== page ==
Already with a multitude of degrees and work experience under her belt, Cheryll was not initially interested in undertaking further education as often this can mean taking a pay cut or adding on educational debt. But the Master of Laws ‘Access to Justice’ specialisation was different. Cheryll could have the best of both worlds through further studies to open up new opportunities, and the chance to undertake paid practical work as part of The Accessible Justice Project.
“It was a win/win situation for me. I would either learn that I loved the practice of law and would continue as a lawyer or I could go back to working in the not-for-profit sector with legal experience and a master’s degree under my belt.”
The Accessible Justice Project is a joint initiative created by Lipman Karas and the University of Adelaide. The Accessible Justice Project operates as a low-bono practice, where students provide affordable legal advice to members of the community who don’t qualify for publicly funded legal assistance but also can’t afford the ongoing costs of a private lawyer. Students involved in The Accessible Justice Project are paid for their legal services and have the opportunity to be mentored by senior lawyers from Lipman Karas.
The professional benefits of The Accessible Justice Project have been profound for Cheryll who has gained much needed practical experience, improved her employment prospects upon graduation, and received guidance and mentorship from high calibre legal professionals.
“I have been able to learn what “best practice” is and be supported in my efforts to achieve “best practice” standards. Putting into practice what I have learned and having a safe, yet challenging space to learn in has made a world of difference in how I approach the practice of law.”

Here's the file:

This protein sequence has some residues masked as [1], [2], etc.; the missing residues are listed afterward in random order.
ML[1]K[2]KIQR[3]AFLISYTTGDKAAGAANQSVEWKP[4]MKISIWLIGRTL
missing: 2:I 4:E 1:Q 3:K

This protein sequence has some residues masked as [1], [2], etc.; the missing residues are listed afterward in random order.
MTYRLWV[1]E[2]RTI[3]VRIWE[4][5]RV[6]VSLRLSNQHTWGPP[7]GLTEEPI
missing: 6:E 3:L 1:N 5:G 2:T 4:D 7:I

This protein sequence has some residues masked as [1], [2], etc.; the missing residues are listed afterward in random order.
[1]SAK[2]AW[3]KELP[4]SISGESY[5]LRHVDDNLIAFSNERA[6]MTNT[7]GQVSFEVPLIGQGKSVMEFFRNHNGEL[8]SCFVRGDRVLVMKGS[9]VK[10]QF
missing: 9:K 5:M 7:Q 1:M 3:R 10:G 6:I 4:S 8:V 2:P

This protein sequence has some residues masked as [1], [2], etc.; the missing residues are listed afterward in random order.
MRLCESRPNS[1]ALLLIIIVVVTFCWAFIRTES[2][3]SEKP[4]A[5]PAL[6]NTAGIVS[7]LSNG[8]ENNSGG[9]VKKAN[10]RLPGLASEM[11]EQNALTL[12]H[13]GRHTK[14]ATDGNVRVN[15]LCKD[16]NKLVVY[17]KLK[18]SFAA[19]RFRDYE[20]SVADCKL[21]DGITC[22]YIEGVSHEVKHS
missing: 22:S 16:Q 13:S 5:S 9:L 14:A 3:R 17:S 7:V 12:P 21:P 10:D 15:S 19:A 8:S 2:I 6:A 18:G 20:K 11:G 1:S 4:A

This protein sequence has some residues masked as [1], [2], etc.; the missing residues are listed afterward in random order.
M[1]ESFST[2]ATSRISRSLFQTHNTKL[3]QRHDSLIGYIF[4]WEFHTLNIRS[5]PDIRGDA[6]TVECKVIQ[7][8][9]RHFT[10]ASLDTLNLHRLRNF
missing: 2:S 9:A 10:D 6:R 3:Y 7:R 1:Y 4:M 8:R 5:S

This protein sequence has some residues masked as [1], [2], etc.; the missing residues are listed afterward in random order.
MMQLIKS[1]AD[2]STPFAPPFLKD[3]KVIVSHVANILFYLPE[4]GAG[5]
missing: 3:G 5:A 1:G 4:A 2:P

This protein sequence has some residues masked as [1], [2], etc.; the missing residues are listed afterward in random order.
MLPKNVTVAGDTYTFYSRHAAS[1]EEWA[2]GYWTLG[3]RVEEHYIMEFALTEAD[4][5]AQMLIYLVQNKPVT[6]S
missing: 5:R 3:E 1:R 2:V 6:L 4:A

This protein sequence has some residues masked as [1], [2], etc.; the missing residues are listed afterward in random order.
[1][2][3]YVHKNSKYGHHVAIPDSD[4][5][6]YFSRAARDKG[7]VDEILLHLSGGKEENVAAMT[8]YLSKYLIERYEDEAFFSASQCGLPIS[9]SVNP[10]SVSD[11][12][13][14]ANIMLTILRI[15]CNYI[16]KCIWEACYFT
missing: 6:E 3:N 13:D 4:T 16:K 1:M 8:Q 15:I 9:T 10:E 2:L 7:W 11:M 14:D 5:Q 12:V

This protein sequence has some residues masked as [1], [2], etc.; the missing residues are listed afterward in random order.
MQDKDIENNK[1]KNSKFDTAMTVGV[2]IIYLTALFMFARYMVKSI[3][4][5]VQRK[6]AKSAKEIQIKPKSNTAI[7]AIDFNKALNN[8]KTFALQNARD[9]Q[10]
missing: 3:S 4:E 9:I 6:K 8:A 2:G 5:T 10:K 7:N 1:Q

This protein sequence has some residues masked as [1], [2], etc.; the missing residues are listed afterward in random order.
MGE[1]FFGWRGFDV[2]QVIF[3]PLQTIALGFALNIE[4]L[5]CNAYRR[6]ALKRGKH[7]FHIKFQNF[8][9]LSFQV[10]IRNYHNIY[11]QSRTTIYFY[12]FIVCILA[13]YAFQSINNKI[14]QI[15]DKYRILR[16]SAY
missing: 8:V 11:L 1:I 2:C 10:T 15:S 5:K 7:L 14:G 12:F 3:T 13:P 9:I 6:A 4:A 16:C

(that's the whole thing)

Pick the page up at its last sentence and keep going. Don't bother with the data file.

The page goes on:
One of the most rewarding aspects of The Accessible Justice Project for Cheryll has been the opportunity to work with colleagues whose passion for people matches that of her own.
“I work with a team who have very different experiences, but a similar passion. This has helped me learn and grow, not only as a lawyer but as a person.”
After having the opportunity to work with a diverse range of people under the guidance of senior solicitors, Cheryll has finally found her footing in the legal profession and hopes to continue to use her skills as a lawyer to help vulnerable people achieve positive legal outcomes.
Through the Master of Laws ‘Access to Justice’ specialisation Cheryll was able to satisfy her need to gain further experience as a lawyer, whilst continuing to give back to the community. Gaining valuable professional advice from her mentors as part of The Accessible Justice Project, Cheryll is now primed to take on the trials, challenges and rewards that a career in law brings. For more information, please visit the Master of Laws ‘Access to Justice’ website or read further about the specialisation in our Master of Laws ‘Access to Justice’ article.